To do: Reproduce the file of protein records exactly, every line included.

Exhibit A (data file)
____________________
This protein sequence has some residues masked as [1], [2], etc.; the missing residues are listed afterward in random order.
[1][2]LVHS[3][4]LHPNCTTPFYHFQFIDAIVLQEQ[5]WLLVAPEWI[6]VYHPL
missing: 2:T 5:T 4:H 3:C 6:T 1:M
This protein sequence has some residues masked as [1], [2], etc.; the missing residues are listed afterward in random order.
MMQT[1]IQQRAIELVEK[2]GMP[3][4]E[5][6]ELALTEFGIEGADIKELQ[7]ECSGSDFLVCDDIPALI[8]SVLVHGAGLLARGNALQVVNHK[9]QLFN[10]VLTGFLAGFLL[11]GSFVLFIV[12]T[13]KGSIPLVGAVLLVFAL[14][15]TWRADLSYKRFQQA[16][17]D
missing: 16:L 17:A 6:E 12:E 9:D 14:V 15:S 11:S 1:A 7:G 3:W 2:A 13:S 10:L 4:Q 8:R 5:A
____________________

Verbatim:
This protein sequence has some residues masked as [1], [2], etc.; the missing residues are listed afterward in random order.
[1][2]LVHS[3][4]LHPNCTTPFYHFQFIDAIVLQEQ[5]WLLVAPEWI[6]VYHPL
missing: 2:T 5:T 4:H 3:C 6:T 1:M
This protein sequence has some residues masked as [1], [2], etc.; the missing residues are listed afterward in random order.
MMQT[1]IQQRAIELVEK[2]GMP[3][4]E[5][6]ELALTEFGIEGADIKELQ[7]ECSGSDFLVCDDIPALI[8]SVLVHGAGLLARGNALQVVNHK[9]QLFN[10]VLTGFLAGFLL[11]GSFVLFIV[12]T[13]KGSIPLVGAVLLVFAL[14][15]TWRADLSYKRFQQA[16][17]D
missing: 16:L 17:A 6:E 12:E 9:D 14:V 15:S 11:S 1:A 7:G 3:W 2:A 13:S 10:L 4:Q 8:R 5:A